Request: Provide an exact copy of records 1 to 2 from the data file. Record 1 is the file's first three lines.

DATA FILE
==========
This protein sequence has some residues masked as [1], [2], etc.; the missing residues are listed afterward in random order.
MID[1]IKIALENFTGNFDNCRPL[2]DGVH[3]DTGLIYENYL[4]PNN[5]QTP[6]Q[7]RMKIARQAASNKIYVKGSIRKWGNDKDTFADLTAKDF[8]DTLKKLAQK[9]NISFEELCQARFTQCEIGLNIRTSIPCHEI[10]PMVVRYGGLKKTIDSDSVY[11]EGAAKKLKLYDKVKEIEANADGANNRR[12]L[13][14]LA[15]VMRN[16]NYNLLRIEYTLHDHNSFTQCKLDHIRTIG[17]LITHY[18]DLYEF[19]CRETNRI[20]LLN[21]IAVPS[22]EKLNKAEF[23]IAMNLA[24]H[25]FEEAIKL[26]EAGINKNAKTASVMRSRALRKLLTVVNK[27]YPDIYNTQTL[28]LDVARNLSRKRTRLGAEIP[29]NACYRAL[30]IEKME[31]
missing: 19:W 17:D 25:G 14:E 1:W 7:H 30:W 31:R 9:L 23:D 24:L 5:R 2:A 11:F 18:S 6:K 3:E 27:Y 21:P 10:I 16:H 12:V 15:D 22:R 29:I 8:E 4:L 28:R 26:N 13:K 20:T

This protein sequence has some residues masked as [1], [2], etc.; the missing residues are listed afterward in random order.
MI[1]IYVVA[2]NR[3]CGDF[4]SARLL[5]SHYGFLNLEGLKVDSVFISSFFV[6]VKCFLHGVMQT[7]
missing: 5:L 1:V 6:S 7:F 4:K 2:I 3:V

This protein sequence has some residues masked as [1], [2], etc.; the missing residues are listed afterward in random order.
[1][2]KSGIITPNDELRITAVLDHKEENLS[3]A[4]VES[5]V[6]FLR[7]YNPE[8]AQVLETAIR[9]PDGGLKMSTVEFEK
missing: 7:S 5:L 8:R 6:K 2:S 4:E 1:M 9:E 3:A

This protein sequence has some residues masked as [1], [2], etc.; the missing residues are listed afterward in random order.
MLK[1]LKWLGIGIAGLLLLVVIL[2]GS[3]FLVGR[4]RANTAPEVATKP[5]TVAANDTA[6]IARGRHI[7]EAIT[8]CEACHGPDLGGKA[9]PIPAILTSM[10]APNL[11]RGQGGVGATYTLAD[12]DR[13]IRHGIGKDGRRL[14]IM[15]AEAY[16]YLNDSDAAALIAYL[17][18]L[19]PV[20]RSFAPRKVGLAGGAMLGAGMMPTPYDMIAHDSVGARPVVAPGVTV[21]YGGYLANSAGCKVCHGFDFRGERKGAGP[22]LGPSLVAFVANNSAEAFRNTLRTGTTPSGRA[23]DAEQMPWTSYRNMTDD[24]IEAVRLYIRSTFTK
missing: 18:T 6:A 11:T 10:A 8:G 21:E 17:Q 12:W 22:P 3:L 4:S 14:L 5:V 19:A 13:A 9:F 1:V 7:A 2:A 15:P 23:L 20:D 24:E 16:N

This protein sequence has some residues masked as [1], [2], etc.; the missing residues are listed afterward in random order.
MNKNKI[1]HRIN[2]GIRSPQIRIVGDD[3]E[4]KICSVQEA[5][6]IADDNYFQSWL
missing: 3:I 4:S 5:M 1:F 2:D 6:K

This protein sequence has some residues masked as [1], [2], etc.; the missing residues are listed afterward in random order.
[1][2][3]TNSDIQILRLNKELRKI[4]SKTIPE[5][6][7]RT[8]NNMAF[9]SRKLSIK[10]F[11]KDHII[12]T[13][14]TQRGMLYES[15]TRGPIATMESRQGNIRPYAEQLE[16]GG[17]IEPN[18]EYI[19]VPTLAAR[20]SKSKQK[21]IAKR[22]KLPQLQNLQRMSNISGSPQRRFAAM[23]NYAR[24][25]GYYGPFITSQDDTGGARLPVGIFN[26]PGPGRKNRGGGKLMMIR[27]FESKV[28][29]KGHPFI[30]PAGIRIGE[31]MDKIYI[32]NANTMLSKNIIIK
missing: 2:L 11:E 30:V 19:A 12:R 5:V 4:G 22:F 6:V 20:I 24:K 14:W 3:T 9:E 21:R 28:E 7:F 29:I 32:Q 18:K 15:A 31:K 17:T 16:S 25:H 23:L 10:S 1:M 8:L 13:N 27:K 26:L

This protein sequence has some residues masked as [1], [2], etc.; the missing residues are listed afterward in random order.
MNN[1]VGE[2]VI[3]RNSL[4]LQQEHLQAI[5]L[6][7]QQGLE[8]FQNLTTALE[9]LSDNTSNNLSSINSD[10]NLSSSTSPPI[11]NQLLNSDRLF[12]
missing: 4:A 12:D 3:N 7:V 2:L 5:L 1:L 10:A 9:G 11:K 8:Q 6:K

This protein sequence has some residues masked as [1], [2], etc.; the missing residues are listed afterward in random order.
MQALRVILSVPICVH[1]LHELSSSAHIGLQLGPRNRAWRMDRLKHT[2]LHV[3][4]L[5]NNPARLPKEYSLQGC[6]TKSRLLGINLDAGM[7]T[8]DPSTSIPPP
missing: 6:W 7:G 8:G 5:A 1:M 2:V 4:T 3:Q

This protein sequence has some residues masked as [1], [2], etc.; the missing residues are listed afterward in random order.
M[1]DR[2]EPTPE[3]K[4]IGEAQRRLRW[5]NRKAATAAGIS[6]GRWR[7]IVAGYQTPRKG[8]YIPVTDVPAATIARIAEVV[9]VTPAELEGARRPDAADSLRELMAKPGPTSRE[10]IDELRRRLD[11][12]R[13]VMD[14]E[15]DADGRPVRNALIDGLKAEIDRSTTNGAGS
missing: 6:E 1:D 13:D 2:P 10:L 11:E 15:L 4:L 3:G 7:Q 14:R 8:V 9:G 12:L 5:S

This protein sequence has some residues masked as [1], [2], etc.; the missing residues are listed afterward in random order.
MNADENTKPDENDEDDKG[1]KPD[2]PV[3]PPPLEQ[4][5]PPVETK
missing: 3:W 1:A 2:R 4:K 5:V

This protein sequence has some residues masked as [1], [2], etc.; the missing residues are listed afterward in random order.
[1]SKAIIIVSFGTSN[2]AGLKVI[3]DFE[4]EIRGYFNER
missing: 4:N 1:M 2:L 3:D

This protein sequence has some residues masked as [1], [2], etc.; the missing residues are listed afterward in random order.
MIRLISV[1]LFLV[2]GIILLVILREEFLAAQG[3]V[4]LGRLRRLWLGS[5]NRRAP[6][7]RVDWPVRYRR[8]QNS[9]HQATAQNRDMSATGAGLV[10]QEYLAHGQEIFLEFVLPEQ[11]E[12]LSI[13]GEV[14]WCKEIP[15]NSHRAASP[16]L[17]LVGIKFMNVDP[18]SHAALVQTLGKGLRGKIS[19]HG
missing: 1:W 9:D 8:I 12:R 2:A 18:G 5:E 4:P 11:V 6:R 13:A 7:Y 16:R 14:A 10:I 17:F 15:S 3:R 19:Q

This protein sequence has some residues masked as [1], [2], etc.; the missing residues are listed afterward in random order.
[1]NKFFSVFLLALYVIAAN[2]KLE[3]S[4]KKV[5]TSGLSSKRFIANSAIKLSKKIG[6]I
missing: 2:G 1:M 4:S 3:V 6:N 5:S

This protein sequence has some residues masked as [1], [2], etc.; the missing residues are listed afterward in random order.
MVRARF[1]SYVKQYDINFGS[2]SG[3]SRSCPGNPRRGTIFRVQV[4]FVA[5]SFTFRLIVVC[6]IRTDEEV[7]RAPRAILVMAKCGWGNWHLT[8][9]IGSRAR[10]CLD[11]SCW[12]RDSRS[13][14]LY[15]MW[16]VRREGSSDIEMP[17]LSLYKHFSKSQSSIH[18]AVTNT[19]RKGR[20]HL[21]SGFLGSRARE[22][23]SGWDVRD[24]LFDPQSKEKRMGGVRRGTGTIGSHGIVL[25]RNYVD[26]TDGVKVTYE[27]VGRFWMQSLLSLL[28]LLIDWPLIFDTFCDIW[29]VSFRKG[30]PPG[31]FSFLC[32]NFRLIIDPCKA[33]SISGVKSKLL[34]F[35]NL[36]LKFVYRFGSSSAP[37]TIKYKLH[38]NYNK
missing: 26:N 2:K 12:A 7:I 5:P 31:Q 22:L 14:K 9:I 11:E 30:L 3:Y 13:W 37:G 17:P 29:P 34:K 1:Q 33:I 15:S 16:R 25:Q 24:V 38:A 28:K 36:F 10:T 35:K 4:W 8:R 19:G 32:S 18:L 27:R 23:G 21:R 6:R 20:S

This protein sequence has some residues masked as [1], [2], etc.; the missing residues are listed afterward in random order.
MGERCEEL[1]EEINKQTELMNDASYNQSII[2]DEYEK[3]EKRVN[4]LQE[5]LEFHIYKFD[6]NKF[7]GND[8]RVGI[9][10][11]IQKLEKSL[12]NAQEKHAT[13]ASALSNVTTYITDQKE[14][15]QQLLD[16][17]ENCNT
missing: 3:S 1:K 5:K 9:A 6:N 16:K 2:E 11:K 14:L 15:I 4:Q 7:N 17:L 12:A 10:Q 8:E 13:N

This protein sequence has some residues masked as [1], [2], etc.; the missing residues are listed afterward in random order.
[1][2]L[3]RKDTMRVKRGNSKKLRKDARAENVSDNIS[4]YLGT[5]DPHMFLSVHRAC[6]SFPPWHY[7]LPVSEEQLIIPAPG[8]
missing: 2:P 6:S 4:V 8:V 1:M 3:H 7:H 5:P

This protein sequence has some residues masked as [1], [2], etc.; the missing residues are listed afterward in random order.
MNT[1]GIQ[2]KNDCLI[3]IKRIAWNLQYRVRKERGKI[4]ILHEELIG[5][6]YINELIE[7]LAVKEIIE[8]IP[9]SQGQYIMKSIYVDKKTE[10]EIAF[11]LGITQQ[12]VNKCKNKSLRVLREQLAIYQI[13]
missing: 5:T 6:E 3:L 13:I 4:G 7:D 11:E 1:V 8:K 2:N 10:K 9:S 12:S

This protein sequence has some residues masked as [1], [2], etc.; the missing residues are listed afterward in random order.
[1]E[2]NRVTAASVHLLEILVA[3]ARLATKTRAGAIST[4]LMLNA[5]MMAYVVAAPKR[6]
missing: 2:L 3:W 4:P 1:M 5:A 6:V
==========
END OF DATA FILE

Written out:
This protein sequence has some residues masked as [1], [2], etc.; the missing residues are listed afterward in random order.
MID[1]IKIALENFTGNFDNCRPL[2]DGVH[3]DTGLIYENYL[4]PNN[5]QTP[6]Q[7]RMKIARQAASNKIYVKGSIRKWGNDKDTFADLTAKDF[8]DTLKKLAQK[9]NISFEELCQARFTQCEIGLNIRTSIPCHEI[10]PMVVRYGGLKKTIDSDSVY[11]EGAAKKLKLYDKVKEIEANADGANNRR[12]L[13][14]LA[15]VMRN[16]NYNLLRIEYTLHDHNSFTQCKLDHIRTIG[17]LITHY[18]DLYEF[19]CRETNRI[20]LLN[21]IAVPS[22]EKLNKAEF[23]IAMNLA[24]H[25]FEEAIKL[26]EAGINKNAKTASVMRSRALRKLLTVVNK[27]YPDIYNTQTL[28]LDVARNLSRKRTRLGAEIP[29]NACYRAL[30]IEKME[31]
missing: 19:W 17:D 25:G 14:E 1:W 7:H 30:W 31:R 9:L 23:D 24:L 5:R 2:A 11:F 18:S 6:K 3:E 27:Y 21:P 10:I 16:H 12:V 15:D 22:R 29:I 8:E 4:L 28:R 26:N 13:K 20:T

This protein sequence has some residues masked as [1], [2], etc.; the missing residues are listed afterward in random order.
MI[1]IYVVA[2]NR[3]CGDF[4]SARLL[5]SHYGFLNLEGLKVDSVFISSFFV[6]VKCFLHGVMQT[7]
missing: 5:L 1:V 6:S 7:F 4:K 2:I 3:V